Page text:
If one thing is learned about Pete's writing style from Sluggy Freelance, is that he never wants to cut off a Subplot. Sure, he may whittle down it's cast of characters, or give them major setbacks, but there's always the suggestion and the fear that they may return. I'm still only up to 2002 in the archives, but with a few of the recent comics I've checked out, it appears Pete remains consistent, denying his heroes anything more then brief respites - breathers before another demon possession, or ghost haunting, or conspiracy from the future, or conspiracy from the present, or something.

By the way, much applause to Pete for avoiding the fear many writers have of killing off secondary characters. If Torg were to die, for example, that would cause probably fatal damage to the strip - but besides the few central characters, Pete has shown no fear when it comes to killing or dismissing people from the story, which creates an aura of actual fear and suspense - I only recently finished the plotline where the evil corporation created an evil Aylee that ate people again, and shortly after the consumption of Mike I honestly thought Gwynn was going to be killed off - it's that sort of suspense that lends more credibility to Sluggy Freelance and engages readers more with the stories.

On the topic of violence

Violence is a volatile element when added to any genre - especially a comedy, and especially if it has continuity. I enjoy how Sluggy Freelance handles violence well, and how much better it gets at dealing with it. Sure, there is slapstick violence - when Bun Bun becomes frustrated or otherwise angry, and takes it out on Torg, we laugh - but fortunately the temptation to resort to unrealistic violence at all times is denied. When people get eaten, shot, blown up, or otherwise killed, the characters act much like anyone would if they saw people killed, eaten, and so forth - in fact, they act better than that, which helps build up their character and their believability.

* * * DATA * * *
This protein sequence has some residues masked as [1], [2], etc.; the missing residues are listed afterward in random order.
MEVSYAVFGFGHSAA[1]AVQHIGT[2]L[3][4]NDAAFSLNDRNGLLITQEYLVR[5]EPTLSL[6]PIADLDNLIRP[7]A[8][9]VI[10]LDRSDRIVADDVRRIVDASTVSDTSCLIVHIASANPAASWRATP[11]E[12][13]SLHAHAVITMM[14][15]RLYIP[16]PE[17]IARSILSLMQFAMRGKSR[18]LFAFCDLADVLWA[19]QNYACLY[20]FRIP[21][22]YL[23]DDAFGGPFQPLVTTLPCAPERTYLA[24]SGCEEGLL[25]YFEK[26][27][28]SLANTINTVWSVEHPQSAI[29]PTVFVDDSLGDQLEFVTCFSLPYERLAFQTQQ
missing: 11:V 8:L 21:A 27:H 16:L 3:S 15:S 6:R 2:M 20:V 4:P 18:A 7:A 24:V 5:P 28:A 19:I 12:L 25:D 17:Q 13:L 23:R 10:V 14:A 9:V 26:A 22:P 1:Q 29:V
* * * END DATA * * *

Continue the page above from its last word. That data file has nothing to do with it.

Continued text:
I would also like to say that Tim's ability when it comes to drawing action scenes is quite impressive. It is a difficult thing, to draw combat, and it is a skill worth recognizing.

On the subject of the characters

As I have previously stated, the effective use of characters and their development have truly helped fuel Sluggy Freelance. Almost everyone who passes into the story is more then any easy-to-use archetype or stereotype, they are suprisingly real.